Scott Thorson, a young bisexual man raised in foster homes, is introduced to flamboyant entertainment giant Liberace and quickly finds himself in a romantic relationship with the legendary pianist. Swaddled in wealth and excess, Scott and Liberace have a long affair, one that eventually Scott begins to find suffocating. Kept away from the outside world by the flashily effeminate yet deeply closeted Liberace, and submitting to extreme makeovers and even plastic surgery at the behest of his lover, Scott eventually rebels. When Liberace finds himself a new lover, Scott is tossed on the street. He then seeks legal redress for what he feels he has lost. But throughout, the bond between the young man and the star never completely tears. Written by
Jim Beaver <email@example.com>
"Too much of a good thing is wonderful"
Did You Know?
In a May 2013 interview with Entertainment Weekly magazine, Rob Lowe
described the makeup regimen used to transform him into the heavily plastic-surgeried Dr. Jack Startz: "It's tape and pulled behind my head. It's literally what they used to do in the early days of cinema before there were facelifts for actresses. You know, Joan Crawford, her whole career was this. You tape, you pull around the back of the head, but you have to have a wig because it covers the elastic. We did that, and I'm also wearing a dental piece and then I'm doing a couple of things, a couple of tricks with my own face, the way I'm holding it. Then of course the makeup is literally like Earl Scheib autobody paint sprayed on my face....It was actually really painful, because being pulled that long and that hard for a 12-hour day - it gave me migraines. We shot during the summer. It was unbelievably hot. The wig, being pulled, it was definitely not the most comfortable experience physically for sure." See more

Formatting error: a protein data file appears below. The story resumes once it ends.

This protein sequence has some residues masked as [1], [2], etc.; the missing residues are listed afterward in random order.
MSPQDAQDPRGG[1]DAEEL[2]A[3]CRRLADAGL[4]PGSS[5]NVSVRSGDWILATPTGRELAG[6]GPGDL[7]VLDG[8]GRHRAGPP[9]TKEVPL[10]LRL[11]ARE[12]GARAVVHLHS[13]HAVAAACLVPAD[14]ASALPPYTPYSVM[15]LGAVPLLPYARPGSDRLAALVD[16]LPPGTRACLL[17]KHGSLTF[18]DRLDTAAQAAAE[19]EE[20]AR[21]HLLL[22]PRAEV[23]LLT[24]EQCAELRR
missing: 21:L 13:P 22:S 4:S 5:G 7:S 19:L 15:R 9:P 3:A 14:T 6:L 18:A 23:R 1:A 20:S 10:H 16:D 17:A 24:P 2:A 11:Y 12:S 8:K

Towards the end of the film, there is an exterior shot of Palm Springs city hall which shows a modern dome CCTV camera. See more
What a story. It's got everything but a fire at the orphanage.
Have Yourself a Merry Little Christmas
Written by Ralph Blane
and Hugh Martin
Performed by Johnny Mathis
Courtesy of Columbia Records
By arrangement with Sony Music Licensing See more